The Alberta government says more than $10 million in revenue has been made since it implemented the Kananaskis Conservation Pass in June.
More than 250,000 passes have been issued since they were made mandatory on June 1, according to a government news release.
When the pass was launched, it was anticipated to generate $15 million annually and is now on track to surpass that total.
Fees are charged per vehicle and cost users $15 per day or $90 per year to park a personal vehicle in K-Country.
Small commercial vehicles (such as shuttles, taxis, and small group transport of 15 people or less) have to pay $22.50 per day or $135 for an annual pass. Large commercial vehicles (such as coach buses and large group transport of more than 15 people) are charged $30 for a day pass or $180 yearly.
The province says the revenue generated from the pass has helped hire 20 additional conservation officers and 32 new seasonal positions, including more recreation officers and visitor service staff to support safe and sustainable outdoor recreation.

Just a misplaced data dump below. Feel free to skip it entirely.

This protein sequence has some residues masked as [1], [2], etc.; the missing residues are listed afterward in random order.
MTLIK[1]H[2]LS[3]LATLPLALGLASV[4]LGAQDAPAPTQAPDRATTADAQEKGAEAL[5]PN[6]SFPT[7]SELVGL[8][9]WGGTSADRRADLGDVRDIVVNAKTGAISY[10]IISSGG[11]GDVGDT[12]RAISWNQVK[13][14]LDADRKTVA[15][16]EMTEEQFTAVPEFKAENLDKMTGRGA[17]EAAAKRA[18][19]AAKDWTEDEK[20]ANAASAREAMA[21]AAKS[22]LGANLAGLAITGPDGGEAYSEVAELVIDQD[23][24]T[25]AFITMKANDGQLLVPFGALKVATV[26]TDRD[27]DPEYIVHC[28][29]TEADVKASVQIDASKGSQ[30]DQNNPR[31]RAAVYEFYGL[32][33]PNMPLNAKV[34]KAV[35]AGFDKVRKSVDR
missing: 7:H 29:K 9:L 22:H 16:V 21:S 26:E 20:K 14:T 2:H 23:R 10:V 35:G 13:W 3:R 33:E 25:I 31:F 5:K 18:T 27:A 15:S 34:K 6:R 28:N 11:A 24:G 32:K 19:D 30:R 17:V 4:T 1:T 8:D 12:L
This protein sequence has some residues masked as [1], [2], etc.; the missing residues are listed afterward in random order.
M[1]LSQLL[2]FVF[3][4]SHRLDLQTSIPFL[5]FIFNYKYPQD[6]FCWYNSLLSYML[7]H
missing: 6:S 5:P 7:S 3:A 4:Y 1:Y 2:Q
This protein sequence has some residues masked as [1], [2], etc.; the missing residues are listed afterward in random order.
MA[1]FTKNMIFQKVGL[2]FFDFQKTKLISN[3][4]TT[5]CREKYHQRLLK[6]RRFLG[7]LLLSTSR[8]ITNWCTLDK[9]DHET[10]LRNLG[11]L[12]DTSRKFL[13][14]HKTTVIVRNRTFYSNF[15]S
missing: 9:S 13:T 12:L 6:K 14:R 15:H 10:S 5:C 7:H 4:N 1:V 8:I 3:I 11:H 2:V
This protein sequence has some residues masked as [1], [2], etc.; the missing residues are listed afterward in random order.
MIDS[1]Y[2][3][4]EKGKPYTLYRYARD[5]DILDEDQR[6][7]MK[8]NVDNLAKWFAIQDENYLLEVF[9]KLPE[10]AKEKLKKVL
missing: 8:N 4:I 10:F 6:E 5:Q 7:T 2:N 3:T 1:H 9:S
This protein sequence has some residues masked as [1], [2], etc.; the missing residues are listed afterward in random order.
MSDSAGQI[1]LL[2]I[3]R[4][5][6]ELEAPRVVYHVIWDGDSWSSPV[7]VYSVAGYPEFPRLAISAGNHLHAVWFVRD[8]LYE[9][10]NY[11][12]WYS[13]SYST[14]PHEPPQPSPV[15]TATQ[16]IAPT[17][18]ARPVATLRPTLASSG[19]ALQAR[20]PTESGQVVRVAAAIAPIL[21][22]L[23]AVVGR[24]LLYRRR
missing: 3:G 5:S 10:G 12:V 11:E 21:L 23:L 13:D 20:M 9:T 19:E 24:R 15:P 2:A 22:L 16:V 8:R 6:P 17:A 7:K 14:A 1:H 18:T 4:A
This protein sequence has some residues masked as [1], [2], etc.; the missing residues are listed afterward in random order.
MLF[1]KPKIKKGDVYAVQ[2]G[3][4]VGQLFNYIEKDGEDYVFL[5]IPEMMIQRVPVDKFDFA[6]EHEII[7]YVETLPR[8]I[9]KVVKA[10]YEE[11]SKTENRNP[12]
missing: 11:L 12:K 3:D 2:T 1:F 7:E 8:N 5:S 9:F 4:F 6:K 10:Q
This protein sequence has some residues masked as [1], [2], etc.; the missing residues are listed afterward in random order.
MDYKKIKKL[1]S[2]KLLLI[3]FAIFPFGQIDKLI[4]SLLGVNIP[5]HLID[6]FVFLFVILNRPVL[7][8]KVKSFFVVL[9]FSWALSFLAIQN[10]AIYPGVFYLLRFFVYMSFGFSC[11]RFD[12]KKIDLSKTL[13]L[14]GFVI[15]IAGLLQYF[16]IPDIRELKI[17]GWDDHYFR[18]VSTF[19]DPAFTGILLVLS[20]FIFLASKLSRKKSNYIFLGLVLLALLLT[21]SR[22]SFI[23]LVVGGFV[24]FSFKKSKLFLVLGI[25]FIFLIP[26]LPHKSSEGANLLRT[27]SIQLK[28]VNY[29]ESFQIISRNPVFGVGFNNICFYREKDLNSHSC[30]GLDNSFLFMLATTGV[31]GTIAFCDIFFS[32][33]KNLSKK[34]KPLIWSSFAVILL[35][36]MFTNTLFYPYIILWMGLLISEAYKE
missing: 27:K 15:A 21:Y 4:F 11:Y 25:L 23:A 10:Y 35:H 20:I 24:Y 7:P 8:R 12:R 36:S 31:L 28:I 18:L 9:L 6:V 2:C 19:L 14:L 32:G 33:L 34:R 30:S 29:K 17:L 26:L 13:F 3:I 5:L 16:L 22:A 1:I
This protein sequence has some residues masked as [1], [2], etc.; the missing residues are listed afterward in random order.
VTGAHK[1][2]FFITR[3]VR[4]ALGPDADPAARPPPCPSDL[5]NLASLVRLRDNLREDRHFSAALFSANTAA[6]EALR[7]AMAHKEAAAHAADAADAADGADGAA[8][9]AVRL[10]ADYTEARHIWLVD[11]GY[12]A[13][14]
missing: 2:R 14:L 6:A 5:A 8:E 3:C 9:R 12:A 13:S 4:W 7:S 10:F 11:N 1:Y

Two visitor information centres have also been reopened, and the grooming of cross-country ski trails. There have also been improvements to increase public safety through incident response services and traffic management.
“Investing in our provincial parks and public lands are priorities for Albertans, which is why we introduced the Kananaskis Conservation Pass,” said Jason Nixon, Minister of Environment and Parks, in a news release.
“We’re already seeing the benefits for the Albertans who enjoy Kananaskis Country, and we’ll see many more new projects in the future thanks to the pass.”
Kananaskis Country saw five million visits in 2020, which is one million more than Banff National Park.